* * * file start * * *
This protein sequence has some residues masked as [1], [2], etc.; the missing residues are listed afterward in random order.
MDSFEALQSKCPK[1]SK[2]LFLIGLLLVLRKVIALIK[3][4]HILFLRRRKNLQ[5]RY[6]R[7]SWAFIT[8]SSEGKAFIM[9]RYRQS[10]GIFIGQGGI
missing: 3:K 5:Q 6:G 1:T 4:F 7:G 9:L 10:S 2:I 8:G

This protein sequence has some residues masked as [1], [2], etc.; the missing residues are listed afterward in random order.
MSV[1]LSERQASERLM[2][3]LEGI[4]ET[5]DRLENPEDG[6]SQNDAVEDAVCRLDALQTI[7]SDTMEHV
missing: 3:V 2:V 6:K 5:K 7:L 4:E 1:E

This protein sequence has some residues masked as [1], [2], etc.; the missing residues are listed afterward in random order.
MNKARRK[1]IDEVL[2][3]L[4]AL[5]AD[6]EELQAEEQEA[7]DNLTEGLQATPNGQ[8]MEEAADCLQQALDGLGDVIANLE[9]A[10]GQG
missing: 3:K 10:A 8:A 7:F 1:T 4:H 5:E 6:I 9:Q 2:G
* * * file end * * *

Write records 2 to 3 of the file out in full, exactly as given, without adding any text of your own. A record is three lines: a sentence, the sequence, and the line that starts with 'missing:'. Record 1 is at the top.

This protein sequence has some residues masked as [1], [2], etc.; the missing residues are listed afterward in random order.
MSV[1]LSERQASERLM[2][3]LEGI[4]ET[5]DRLENPEDG[6]SQNDAVEDAVCRLDALQTI[7]SDTMEHV
missing: 3:V 2:V 6:K 5:K 7:L 4:E 1:E

This protein sequence has some residues masked as [1], [2], etc.; the missing residues are listed afterward in random order.
MNKARRK[1]IDEVL[2][3]L[4]AL[5]AD[6]EELQAEEQEA[7]DNLTEGLQATPNGQ[8]MEEAADCLQQALDGLGDVIANLE[9]A[10]GQG
missing: 3:K 10:A 8:A 7:F 1:T 4:H 5:E 6:I 9:Q 2:G